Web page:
Babies born to mothers in the two groups had similar birth weights, on average, and were not at increased risk of neonatal problems, the study said. [The Best Ways to Lose Weight After Pregnancy]

The current study looked at whether the intervention worked and was safe, but the research wasn't designed to look at whether women who followed the diet were at lower risk of pregnancy complications or had healthier babies, Aftab told Live Science. That's why larger studies are still needed before a program like this could be recommended by doctors.

In addition, unexpectedly, obese mothers in the intervention group were more likely to need cesarean sections than women in the usual-care group. This finding could have been due to chance, but it's another reason to take caution regarding the results and to conduct further studies, Aftab said.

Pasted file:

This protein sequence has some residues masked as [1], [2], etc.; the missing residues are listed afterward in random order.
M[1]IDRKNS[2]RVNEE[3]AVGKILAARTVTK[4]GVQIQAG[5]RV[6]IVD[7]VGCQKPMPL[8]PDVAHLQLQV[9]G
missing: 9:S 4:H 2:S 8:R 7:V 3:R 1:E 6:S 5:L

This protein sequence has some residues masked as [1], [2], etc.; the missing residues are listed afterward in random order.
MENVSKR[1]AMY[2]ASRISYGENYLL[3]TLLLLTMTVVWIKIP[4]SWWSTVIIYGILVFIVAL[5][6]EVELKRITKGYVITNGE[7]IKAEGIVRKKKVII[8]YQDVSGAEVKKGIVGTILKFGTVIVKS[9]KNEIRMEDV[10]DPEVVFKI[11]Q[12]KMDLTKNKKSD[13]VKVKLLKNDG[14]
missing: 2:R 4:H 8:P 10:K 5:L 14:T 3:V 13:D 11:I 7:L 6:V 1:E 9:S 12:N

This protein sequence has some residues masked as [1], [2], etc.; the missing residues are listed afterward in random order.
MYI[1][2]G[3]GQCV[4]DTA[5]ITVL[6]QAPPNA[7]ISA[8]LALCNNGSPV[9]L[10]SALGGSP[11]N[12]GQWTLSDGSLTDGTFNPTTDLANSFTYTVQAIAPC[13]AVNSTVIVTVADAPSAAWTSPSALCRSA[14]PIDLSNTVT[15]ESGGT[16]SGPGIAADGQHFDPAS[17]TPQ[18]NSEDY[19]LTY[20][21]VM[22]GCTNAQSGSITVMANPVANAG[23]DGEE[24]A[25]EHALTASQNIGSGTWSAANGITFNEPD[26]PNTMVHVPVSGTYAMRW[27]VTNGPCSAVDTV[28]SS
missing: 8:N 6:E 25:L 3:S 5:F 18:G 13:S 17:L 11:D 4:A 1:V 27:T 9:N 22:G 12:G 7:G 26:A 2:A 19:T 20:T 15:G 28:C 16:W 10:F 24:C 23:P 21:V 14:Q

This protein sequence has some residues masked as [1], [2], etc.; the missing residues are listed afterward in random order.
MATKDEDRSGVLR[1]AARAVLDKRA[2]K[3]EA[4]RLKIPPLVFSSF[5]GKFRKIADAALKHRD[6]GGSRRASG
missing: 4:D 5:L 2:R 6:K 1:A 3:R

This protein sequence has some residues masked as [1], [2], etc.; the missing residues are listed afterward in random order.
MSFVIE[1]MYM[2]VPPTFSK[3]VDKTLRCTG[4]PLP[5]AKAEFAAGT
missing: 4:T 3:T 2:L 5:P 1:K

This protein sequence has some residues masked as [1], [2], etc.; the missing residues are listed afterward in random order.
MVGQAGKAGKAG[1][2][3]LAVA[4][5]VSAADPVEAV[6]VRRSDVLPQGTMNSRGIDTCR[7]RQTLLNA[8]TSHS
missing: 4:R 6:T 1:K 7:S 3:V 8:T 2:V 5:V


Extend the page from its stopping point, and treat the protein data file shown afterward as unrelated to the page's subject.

Childhood obesity risk

More studies are also needed to determine if the children born to mothers who restricted their weight gain in pregnancy have a lower risk of obesity themselves. The researchers said they plan to follow the children until they are at least 3 to 5 years old to help answer this question.

In addition, although women in the intervention group tended to eat a healthier diet than those in the usual-care group, women in the two groups had similar levels of physical activity. That's because, even though women in the intervention group were encouraged to track their activity, they often did not and usually fell short of their exercise goals. The women reported time constraints, fatigue and work-life balance as barriers to meeting the physical activity goals, which shows that more efforts are needed to improve physical activity in this population, the researchers said.


Oct 5th 2018